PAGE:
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Logo of nihpaAbout Author manuscriptsSubmit a manuscriptHHS Public Access; Author Manuscript; Accepted for publication in peer reviewed journal;
J Neurol. Author manuscript; available in PMC 2010 May 25.
Published in final edited form as:
PMCID: PMC2875477

Familial idiopathic basal ganglia calcification: a challenging clinical-pathological correlation


Familial idiopathic basal ganglia calcification (FIBGC) is characterized by brain calcium deposition and variable combinations of movement disorders, gait impairment, and neuropsychiatric symptoms [1-3, 5-7]. A locus was mapped on chromosome 14 [2], but it fails to account for disease in some families [7]. Penetrance estimates are hampered by inconsistent clinical-radiological correlation, and few detailed pathological reports are available [4, 7]. Herein, we provide clinical, radiological and pathological studies of a patient with FIBGC. We previously reported this family, including one autopsy study [4, 7]. The patient signed informed consent.

A right-handed male (patient III-3 in [7]) came to our attention at age 76 with a 50-year history of trunk, upper extremities and oral abnormal movements. Motor symptoms began with writing difficulties, followed by right-predominant abnormal movements of both shoulders. At age 50, he developed progressive speech difficulties with mild memory and gait impairment. Six first-degree and three second-degree relatives had similar symptoms including generalized, oromandibular, axial, limb and cervical dystonia, chorea, postural tremor and ataxia (reported in [7]). The patient had mild recall impairment, speech-induced jaw-opening dystonia, trunk and right-predominant upper extremities chorea, right shoulder postural dystonia, and writer's cramp. Genetic testing was negative for Huntington's disease. Brain CT-scan showed calcification of the basal ganglia, subcortical white matter, thalamus, and cerebellum (Figure 1).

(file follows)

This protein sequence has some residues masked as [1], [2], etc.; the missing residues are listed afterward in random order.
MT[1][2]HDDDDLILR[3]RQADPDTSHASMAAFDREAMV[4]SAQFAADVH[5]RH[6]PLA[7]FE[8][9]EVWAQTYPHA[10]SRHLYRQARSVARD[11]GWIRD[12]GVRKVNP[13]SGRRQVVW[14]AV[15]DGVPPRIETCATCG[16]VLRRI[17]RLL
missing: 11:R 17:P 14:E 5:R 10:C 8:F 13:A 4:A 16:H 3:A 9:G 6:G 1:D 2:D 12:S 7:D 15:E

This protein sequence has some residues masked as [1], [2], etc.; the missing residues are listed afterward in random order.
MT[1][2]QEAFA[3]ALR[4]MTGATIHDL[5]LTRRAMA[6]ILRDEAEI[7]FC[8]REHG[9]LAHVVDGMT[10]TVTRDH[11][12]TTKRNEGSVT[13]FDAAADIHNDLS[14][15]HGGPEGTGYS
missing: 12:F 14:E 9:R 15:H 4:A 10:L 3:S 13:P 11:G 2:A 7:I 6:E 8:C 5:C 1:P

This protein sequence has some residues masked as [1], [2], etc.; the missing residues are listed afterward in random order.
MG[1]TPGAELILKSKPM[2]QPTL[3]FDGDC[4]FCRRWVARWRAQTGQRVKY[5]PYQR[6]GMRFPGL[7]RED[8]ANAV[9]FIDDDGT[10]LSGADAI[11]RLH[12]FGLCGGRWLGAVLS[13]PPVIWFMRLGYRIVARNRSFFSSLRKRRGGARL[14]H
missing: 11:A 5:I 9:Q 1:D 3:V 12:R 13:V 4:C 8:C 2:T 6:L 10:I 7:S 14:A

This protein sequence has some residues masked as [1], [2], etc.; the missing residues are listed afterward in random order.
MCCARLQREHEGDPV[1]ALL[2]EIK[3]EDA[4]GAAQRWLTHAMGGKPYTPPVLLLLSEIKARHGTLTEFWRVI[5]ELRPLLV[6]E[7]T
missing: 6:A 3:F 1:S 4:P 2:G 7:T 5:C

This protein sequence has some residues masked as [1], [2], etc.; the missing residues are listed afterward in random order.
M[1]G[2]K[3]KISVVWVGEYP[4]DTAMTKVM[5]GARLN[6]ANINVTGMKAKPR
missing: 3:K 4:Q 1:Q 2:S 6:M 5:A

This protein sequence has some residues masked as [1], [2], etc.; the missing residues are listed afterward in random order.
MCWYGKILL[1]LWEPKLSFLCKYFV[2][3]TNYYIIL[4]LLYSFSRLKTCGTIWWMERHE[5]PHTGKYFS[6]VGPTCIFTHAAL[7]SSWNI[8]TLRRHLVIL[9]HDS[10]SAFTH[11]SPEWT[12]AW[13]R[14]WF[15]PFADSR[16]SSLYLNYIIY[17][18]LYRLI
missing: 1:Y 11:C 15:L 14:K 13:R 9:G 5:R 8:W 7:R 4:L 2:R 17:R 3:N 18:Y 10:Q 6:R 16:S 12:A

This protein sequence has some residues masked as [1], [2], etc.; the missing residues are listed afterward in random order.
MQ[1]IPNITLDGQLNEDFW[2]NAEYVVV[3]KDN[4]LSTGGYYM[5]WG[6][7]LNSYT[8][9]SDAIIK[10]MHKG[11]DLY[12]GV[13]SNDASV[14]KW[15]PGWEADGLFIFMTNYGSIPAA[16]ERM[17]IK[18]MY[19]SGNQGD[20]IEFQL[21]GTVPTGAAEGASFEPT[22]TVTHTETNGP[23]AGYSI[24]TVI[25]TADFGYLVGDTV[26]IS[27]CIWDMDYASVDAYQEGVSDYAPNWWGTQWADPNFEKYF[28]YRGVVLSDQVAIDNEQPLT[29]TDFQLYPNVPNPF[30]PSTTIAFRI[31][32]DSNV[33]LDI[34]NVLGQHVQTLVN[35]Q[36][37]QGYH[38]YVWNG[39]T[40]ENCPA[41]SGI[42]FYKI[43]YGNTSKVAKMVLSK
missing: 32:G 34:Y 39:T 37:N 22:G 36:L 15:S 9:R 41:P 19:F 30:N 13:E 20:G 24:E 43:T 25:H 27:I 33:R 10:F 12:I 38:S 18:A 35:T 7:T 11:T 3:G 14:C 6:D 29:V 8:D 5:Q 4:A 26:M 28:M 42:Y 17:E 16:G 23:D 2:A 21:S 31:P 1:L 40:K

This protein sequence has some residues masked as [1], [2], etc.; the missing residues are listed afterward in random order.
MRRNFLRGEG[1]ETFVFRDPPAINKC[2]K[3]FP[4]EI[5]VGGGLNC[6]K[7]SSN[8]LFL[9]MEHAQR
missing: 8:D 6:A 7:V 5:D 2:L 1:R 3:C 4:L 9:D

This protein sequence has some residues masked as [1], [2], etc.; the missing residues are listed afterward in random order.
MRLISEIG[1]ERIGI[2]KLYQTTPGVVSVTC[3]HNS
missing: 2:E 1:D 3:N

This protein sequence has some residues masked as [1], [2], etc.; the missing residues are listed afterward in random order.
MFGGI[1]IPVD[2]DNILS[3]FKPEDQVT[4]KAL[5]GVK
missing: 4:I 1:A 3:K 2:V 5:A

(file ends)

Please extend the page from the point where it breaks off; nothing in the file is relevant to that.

Figure 1
Brain axial CT-scan shows third and lateral ventricles enlargement and severe calcification of the cerebellar hemispheres and vermis (a,b), striatum, globus pallidus and thalamus (b,c), and subcortical white matter and occipital cortex (a-d). Basal ganglia ...

Over the next five years, the patient became severely dysarthric and unstable with falls. Upper extremities and trunk chorea and dystonia remained unchanged, whereas jaw-opening dystonia worsened. He scored 21/26 on the Mini Mental Status Examination (unable to write or draw), missing points on attention span and recall. The patient subsequently developed severe cognitive impairment and behavioral troubles with agitation and aggressiveness. He became unable to stand, chew or speak, lost 30kg over two years, and died at age 85.

The fixed left hemibrain weighed 520g. There was mild frontal-predominant atrophy with enlarged lateral ventricles, and cerebellar atrophy. Brain arteries showed severe atherosclerosis. There was gray discoloration and gritty consistency of the posterior periventricular region, globus pallidus, putamen and anterior thalamus, and mild atrophy of the caudate nucleus (Figure 2a). The cerebellum had yellow-red discoloration and gritty consistency of deep white matter and dentate nucleus region.

Figure 2